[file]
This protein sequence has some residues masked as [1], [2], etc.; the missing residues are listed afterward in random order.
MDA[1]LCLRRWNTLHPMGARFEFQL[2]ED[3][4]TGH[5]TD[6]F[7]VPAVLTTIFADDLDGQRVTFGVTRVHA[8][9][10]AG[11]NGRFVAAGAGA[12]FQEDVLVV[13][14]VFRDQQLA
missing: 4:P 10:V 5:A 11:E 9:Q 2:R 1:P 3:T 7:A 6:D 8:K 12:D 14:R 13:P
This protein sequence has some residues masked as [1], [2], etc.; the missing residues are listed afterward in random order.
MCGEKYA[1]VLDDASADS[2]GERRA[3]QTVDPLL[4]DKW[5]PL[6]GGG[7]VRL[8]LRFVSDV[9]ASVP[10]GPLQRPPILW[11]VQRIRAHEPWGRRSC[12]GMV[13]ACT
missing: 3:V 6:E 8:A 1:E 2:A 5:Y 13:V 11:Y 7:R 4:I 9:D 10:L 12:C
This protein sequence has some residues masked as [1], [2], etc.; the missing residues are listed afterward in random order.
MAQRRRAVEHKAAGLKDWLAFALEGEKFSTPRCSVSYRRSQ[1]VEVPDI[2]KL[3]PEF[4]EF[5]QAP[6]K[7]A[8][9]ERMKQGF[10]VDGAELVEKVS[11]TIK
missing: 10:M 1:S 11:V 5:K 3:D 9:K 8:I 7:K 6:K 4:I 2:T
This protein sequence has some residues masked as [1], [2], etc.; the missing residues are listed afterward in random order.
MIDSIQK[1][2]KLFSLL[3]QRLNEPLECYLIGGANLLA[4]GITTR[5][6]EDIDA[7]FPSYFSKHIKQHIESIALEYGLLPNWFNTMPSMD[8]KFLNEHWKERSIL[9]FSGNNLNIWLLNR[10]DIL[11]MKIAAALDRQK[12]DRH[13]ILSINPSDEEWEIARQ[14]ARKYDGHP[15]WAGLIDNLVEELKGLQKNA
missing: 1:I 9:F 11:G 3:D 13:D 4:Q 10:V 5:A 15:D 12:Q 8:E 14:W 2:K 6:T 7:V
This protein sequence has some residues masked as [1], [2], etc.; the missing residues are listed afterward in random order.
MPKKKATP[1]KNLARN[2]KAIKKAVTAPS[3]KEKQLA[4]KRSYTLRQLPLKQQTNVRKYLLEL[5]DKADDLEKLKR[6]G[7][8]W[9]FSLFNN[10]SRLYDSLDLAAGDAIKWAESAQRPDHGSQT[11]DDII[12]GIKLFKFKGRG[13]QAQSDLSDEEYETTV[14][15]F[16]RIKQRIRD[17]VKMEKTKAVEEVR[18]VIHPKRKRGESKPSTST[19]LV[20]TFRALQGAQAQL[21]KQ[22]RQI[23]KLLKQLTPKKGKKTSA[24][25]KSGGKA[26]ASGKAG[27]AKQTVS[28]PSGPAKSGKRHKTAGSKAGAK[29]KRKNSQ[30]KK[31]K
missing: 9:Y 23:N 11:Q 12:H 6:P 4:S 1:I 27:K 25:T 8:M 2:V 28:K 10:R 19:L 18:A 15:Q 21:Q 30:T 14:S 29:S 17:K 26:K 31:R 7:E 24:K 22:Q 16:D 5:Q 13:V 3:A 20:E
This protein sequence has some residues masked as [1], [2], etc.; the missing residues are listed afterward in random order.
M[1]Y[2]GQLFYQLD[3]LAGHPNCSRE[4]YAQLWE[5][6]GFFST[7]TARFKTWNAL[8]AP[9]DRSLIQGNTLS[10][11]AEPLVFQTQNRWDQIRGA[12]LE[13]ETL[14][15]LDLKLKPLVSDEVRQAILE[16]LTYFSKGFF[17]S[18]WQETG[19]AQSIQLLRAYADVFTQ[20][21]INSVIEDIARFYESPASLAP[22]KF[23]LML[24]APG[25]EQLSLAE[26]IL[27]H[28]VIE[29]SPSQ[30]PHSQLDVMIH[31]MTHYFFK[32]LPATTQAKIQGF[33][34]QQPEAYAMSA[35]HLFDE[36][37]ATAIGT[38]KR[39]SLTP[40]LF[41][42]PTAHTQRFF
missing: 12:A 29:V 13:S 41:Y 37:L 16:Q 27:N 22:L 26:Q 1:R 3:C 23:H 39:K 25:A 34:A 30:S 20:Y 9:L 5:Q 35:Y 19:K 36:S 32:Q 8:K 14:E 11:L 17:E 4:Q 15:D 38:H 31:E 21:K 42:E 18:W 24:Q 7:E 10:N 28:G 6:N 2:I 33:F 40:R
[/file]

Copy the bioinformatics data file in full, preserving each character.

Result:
This protein sequence has some residues masked as [1], [2], etc.; the missing residues are listed afterward in random order.
MDA[1]LCLRRWNTLHPMGARFEFQL[2]ED[3][4]TGH[5]TD[6]F[7]VPAVLTTIFADDLDGQRVTFGVTRVHA[8][9][10]AG[11]NGRFVAAGAGA[12]FQEDVLVV[13][14]VFRDQQLA
missing: 4:P 10:V 5:A 11:E 9:Q 2:R 1:P 3:T 7:A 6:D 8:K 12:D 14:R 13:P
This protein sequence has some residues masked as [1], [2], etc.; the missing residues are listed afterward in random order.
MCGEKYA[1]VLDDASADS[2]GERRA[3]QTVDPLL[4]DKW[5]PL[6]GGG[7]VRL[8]LRFVSDV[9]ASVP[10]GPLQRPPILW[11]VQRIRAHEPWGRRSC[12]GMV[13]ACT
missing: 3:V 6:E 8:A 1:E 2:A 5:Y 13:V 11:Y 7:R 4:I 9:D 10:L 12:C
This protein sequence has some residues masked as [1], [2], etc.; the missing residues are listed afterward in random order.
MAQRRRAVEHKAAGLKDWLAFALEGEKFSTPRCSVSYRRSQ[1]VEVPDI[2]KL[3]PEF[4]EF[5]QAP[6]K[7]A[8][9]ERMKQGF[10]VDGAELVEKVS[11]TIK
missing: 10:M 1:S 11:V 5:K 3:D 9:K 8:I 7:K 6:K 4:I 2:T
This protein sequence has some residues masked as [1], [2], etc.; the missing residues are listed afterward in random order.
MIDSIQK[1][2]KLFSLL[3]QRLNEPLECYLIGGANLLA[4]GITTR[5][6]EDIDA[7]FPSYFSKHIKQHIESIALEYGLLPNWFNTMPSMD[8]KFLNEHWKERSIL[9]FSGNNLNIWLLNR[10]DIL[11]MKIAAALDRQK[12]DRH[13]ILSINPSDEEWEIARQ[14]ARKYDGHP[15]WAGLIDNLVEELKGLQKNA
missing: 1:I 9:F 11:G 3:D 13:D 4:Q 10:V 5:A 15:D 12:Q 8:E 14:W 2:K 6:T 7:V
This protein sequence has some residues masked as [1], [2], etc.; the missing residues are listed afterward in random order.
MPKKKATP[1]KNLARN[2]KAIKKAVTAPS[3]KEKQLA[4]KRSYTLRQLPLKQQTNVRKYLLEL[5]DKADDLEKLKR[6]G[7][8]W[9]FSLFNN[10]SRLYDSLDLAAGDAIKWAESAQRPDHGSQT[11]DDII[12]GIKLFKFKGRG[13]QAQSDLSDEEYETTV[14][15]F[16]RIKQRIRD[17]VKMEKTKAVEEVR[18]VIHPKRKRGESKPSTST[19]LV[20]TFRALQGAQAQL[21]KQ[22]RQI[23]KLLKQLTPKKGKKTSA[24][25]KSGGKA[26]ASGKAG[27]AKQTVS[28]PSGPAKSGKRHKTAGSKAGAK[29]KRKNSQ[30]KK[31]K
missing: 9:Y 23:N 11:Q 12:H 6:P 4:S 1:I 27:K 25:T 8:M 2:V 28:K 10:R 19:L 18:A 15:Q 21:Q 30:T 14:S 29:S 17:K 26:K 31:R 7:E 24:K 22:Q 16:D 5:Q 13:V 3:A 20:E
This protein sequence has some residues masked as [1], [2], etc.; the missing residues are listed afterward in random order.
M[1]Y[2]GQLFYQLD[3]LAGHPNCSRE[4]YAQLWE[5][6]GFFST[7]TARFKTWNAL[8]AP[9]DRSLIQGNTLS[10][11]AEPLVFQTQNRWDQIRGA[12]LE[13]ETL[14][15]LDLKLKPLVSDEVRQAILE[16]LTYFSKGFF[17]S[18]WQETG[19]AQSIQLLRAYADVFTQ[20][21]INSVIEDIARFYESPASLAP[22]KF[23]LML[24]APG[25]EQLSLAE[26]IL[27]H[28]VIE[29]SPSQ[30]PHSQLDVMIH[31]MTHYFFK[32]LPATTQAKIQGF[33][34]QQPEAYAMSA[35]HLFDE[36][37]ATAIGT[38]KR[39]SLTP[40]LF[41][42]PTAHTQRFF
missing: 12:A 29:V 13:S 41:Y 37:L 16:Q 27:N 22:L 26:Q 1:R 3:C 23:H 39:K 25:A 34:A 30:S 20:Y 9:L 5:Q 35:Y 19:K 36:S 32:Q 8:K 14:E 11:L 17:E 4:Q 15:D 38:H 31:E 21:K 42:E 18:W 24:Q 7:E 10:N 28:G 6:N 2:I 33:F 40:R